The Oscar Project 1935: Mutiny on the Bounty

1935-mutiny-on-the-bounty-posterRight from the beginning Mutiny on the Bounty feels like a big, sweeping epic. Hoist the mainsail! Scuttle the jib! Avast and such!

The magnificence of the HMS Bounty (albeit a small ship) would make anyone want to set sail for king and country. Using a mix of location sailing and process shots director Frank Lloyd gives a real scope of the vast ocean journey.

Clark Gable is back continuing his remarkable Hollywood run, this time as Fletcher Christian the leader of said mutiny. He was forced to shave his trademark mustache for the role as British sailors in in 1780s weren’t permitted facial hair. But even without the ‘stache he is, as usual, instantly charming and likeable, an apt foil to Charles Laughton’s callous authoritarian Captain Bligh.

The tension of the story builds well with floggings for even the slightest offense, even a keelhauling which unintentionally killed the man. By the time the mutiny arrives you sufficiently abhor Captain Bligh and understand the crew’s disdain.

“He doesn’t punish for discipline. He likes to see men crawl.” – Fletcher Christian

The Bounty is bound for Tahiti to obtain breadfruit plants. When they arrive the story takes on the feel of an old school island movie. The crew comes ashore to find tall palm trees, beautiful native women, white sandy beaches complete with flower garlands, tribal drums and ritual dances to welcome the visitors.

The two love stories, one between Midshipman Roger Byam (Franchot Tone) and the island chief’s daughter Tehani (Movita) and the other between Fletcher Christian and Tahitian girl Maimiti (Mamo Clark) feel like a divergence from the main story. It comes across more like a ploy to inject a little romance into the drama. But as the story continues it does become more relevant.

After a 25 minute interlude the crew of the Bounty is back at sea on their return voyage to England.

Because the film’s title lets you know what’s coming I was right on the brink of yelling “Get on with the mutinying already!”

When Mr. Christian finally snaps it’s hard to imagine there would be a single man still loyal to Bligh but some do stand on ceremony and the fight ensues. Men are left with the choice of being jettisoned in a dinghy with Bligh or staying aboard as a member of the crew of the Bounty under the leadership of Fletcher Christian.

The story starts to bog down after the mutiny and sort of just drifts to an unsatisfying conclusion (no pun intended) although the performances across the board are engaging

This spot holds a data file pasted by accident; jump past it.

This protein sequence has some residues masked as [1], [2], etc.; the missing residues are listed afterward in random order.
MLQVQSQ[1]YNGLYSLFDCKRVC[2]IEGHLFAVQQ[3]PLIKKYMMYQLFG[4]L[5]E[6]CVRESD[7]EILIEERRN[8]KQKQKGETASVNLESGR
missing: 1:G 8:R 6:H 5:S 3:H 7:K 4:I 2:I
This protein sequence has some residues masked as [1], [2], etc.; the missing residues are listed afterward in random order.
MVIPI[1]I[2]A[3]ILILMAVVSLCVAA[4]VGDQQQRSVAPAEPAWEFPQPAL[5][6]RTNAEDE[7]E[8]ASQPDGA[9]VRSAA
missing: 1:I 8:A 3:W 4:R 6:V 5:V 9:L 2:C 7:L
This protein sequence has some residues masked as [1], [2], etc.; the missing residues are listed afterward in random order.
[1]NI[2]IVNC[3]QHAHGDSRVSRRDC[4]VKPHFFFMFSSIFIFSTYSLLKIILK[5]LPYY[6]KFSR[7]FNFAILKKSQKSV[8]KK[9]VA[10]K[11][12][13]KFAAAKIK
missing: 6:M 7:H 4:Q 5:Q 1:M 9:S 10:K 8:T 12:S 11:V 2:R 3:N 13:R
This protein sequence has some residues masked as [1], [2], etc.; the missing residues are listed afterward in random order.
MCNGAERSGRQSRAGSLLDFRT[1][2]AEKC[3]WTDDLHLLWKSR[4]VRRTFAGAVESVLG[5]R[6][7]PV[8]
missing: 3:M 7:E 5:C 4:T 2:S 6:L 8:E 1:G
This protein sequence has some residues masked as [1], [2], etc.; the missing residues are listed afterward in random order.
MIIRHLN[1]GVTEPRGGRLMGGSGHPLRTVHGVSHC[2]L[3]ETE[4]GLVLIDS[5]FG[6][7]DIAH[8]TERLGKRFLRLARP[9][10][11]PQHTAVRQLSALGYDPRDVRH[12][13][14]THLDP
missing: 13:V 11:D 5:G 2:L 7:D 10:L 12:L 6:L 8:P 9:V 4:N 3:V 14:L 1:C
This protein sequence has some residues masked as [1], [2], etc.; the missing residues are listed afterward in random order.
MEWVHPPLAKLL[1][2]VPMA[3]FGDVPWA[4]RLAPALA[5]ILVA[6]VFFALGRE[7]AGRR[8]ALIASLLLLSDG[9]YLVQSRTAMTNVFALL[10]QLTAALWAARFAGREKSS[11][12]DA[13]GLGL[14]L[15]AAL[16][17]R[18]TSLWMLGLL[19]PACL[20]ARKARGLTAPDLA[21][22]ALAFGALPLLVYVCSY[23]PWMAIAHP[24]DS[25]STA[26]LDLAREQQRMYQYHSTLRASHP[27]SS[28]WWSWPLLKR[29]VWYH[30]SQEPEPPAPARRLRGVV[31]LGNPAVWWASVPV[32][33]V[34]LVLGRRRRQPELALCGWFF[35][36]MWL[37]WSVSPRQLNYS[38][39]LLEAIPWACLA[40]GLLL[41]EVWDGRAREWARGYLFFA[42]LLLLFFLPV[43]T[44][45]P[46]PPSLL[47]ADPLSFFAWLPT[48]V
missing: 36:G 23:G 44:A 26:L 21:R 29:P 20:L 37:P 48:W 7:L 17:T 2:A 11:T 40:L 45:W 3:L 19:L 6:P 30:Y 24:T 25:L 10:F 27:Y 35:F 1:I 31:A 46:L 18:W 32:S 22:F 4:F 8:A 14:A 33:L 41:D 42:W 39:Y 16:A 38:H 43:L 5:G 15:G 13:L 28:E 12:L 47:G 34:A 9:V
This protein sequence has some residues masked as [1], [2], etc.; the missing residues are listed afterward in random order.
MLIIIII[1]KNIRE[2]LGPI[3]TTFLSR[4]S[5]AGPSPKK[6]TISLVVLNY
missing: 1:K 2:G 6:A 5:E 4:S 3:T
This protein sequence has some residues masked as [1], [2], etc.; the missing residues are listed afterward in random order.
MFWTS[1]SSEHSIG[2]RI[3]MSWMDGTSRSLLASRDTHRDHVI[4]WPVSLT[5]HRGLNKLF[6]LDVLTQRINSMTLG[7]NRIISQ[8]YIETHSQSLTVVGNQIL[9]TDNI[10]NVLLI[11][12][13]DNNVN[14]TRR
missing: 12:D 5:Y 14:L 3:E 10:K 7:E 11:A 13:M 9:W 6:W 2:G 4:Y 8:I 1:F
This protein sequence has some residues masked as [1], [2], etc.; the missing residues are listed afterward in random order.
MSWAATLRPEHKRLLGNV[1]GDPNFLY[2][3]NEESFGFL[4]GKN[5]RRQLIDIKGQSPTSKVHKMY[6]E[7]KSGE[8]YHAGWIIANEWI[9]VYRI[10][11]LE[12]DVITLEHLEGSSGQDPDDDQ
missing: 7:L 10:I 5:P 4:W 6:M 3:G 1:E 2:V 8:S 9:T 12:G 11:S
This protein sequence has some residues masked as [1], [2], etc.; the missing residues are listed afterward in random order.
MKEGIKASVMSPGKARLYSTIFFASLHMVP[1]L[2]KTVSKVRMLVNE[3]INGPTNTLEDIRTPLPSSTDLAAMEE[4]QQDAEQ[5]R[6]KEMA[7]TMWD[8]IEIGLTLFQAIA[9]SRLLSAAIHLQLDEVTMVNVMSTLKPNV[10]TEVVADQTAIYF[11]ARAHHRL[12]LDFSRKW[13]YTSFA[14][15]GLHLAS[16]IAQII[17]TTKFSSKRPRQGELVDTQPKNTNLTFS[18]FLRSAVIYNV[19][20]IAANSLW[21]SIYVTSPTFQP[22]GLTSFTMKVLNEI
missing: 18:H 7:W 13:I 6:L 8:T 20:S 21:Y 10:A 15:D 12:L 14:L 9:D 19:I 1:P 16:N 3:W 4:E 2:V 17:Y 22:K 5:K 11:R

I’m a huge fan of Spartacus and Charles Laughton’s performance in it as Gracchus is brilliant. He might be even better in this. He had won as best actor two years before Mutiny in the title role of The Private Life of Henry VIII. Just 35 when he made this film he wouldn’t receive another nomination for more than 20 years. It’s a shame he didn’t wind up with 3 or 4 statuettes on his mantle. He was a truly captivating actor.

In 1935 the Academy expanded their awards to 17 categories with a total of 12 films nominated for best picture. Among them were Les Misérables (also starring Charles Laughton as Javert) and Top Hat, my grandfather’s favorite film of all time (starring Fred Astaire).

Mutiny on the Bounty received 8 nominations, more than any film before. But it would only win the one for best picture. It is still the last movie to win best picture and nothing else.

This must have seemed like a bit of an upset. John Ford’s The Informer (which had 6 nominations) was the big winner of the night taking home 4 awards including actor (Victor McLaglen*), screenplay (Dudley Nichols) and score. John Ford also beat out Mutiny director Frank Lloyd. This was Lloyd’s fifth and final Oscar nomination of his career, having already won two (The Divine Lady and Cavalcade). This would be the first of Ford’s record 4 directing Oscars.

Mutiny is the first and still only time in Oscar history that three actors were nominated for the same film in the same category. Clark Gable, Charles Laughton and Franchot Tone were all up for best actor. It might be why they introduced supporting actor and actress categories the very next year.


*The Informer was one of 8 movies Victor McLaglen would make with John Ford and the only one that didn’t also star John Wayne. The last one they’d do together would be The Quiet Man in 1952 for which Ford and McLaglen would both be nominated (Ford won).

DVD available from Netflix


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